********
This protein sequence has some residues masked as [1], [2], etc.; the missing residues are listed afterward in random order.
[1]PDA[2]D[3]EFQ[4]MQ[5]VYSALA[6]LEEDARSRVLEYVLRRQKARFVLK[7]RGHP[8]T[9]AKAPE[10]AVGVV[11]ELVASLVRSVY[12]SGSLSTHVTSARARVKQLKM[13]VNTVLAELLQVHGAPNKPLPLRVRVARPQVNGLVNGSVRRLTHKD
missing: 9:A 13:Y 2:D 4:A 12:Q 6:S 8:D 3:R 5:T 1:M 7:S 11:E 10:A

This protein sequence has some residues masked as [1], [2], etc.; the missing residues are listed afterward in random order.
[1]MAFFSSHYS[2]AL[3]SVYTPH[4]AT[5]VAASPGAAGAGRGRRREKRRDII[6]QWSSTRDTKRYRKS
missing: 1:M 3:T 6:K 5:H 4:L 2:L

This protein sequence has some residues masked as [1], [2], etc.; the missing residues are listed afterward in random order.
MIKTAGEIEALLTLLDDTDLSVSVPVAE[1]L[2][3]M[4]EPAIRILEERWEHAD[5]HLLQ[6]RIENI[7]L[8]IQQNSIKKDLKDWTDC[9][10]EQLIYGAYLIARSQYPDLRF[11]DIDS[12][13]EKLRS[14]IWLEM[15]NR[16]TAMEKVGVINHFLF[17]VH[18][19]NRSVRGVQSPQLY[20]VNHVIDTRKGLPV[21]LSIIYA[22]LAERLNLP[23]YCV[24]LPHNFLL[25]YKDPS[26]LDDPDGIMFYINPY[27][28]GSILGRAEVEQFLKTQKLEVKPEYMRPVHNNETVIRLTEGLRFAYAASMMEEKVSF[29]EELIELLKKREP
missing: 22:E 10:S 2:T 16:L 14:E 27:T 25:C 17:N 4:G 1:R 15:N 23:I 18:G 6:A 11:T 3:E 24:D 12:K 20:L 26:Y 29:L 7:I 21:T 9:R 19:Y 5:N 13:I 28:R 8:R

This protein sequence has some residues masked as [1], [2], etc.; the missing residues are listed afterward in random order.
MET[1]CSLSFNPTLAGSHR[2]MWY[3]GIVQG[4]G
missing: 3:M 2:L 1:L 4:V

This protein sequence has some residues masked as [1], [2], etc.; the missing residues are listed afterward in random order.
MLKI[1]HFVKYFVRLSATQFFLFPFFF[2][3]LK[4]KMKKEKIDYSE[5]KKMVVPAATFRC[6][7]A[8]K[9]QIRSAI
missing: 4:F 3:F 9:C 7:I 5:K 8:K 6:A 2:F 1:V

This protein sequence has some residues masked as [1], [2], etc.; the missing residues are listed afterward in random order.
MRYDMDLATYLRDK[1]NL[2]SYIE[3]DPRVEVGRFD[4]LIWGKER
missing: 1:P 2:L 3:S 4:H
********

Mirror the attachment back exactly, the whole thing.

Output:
This protein sequence has some residues masked as [1], [2], etc.; the missing residues are listed afterward in random order.
[1]PDA[2]D[3]EFQ[4]MQ[5]VYSALA[6]LEEDARSRVLEYVLRRQKARFVLK[7]RGHP[8]T[9]AKAPE[10]AVGVV[11]ELVASLVRSVY[12]SGSLSTHVTSARARVKQLKM[13]VNTVLAELLQVHGAPNKPLPLRVRVARPQVNGLVNGSVRRLTHKD
missing: 9:A 13:Y 2:D 4:A 12:Q 6:S 8:D 3:R 5:T 1:M 7:S 11:E 10:A

This protein sequence has some residues masked as [1], [2], etc.; the missing residues are listed afterward in random order.
[1]MAFFSSHYS[2]AL[3]SVYTPH[4]AT[5]VAASPGAAGAGRGRRREKRRDII[6]QWSSTRDTKRYRKS
missing: 1:M 3:T 6:K 5:H 4:L 2:L

This protein sequence has some residues masked as [1], [2], etc.; the missing residues are listed afterward in random order.
MIKTAGEIEALLTLLDDTDLSVSVPVAE[1]L[2][3]M[4]EPAIRILEERWEHAD[5]HLLQ[6]RIENI[7]L[8]IQQNSIKKDLKDWTDC[9][10]EQLIYGAYLIARSQYPDLRF[11]DIDS[12][13]EKLRS[14]IWLEM[15]NR[16]TAMEKVGVINHFLF[17]VH[18][19]NRSVRGVQSPQLY[20]VNHVIDTRKGLPV[21]LSIIYA[22]LAERLNLP[23]YCV[24]LPHNFLL[25]YKDPS[26]LDDPDGIMFYINPY[27][28]GSILGRAEVEQFLKTQKLEVKPEYMRPVHNNETVIRLTEGLRFAYAASMMEEKVSF[29]EELIELLKKREP
missing: 22:E 10:S 2:T 16:L 14:E 27:T 25:C 17:N 4:G 1:R 15:N 23:I 18:G 6:A 11:T 3:E 24:D 12:K 20:L 26:Y 29:L 7:I 21:T 9:R 19:Y 5:N 13:I 28:R 8:R

This protein sequence has some residues masked as [1], [2], etc.; the missing residues are listed afterward in random order.
MET[1]CSLSFNPTLAGSHR[2]MWY[3]GIVQG[4]G
missing: 3:M 2:L 1:L 4:V

This protein sequence has some residues masked as [1], [2], etc.; the missing residues are listed afterward in random order.
MLKI[1]HFVKYFVRLSATQFFLFPFFF[2][3]LK[4]KMKKEKIDYSE[5]KKMVVPAATFRC[6][7]A[8]K[9]QIRSAI
missing: 4:F 3:F 9:C 7:I 5:K 8:K 6:A 2:F 1:V

This protein sequence has some residues masked as [1], [2], etc.; the missing residues are listed afterward in random order.
MRYDMDLATYLRDK[1]NL[2]SYIE[3]DPRVEVGRFD[4]LIWGKER
missing: 1:P 2:L 3:S 4:H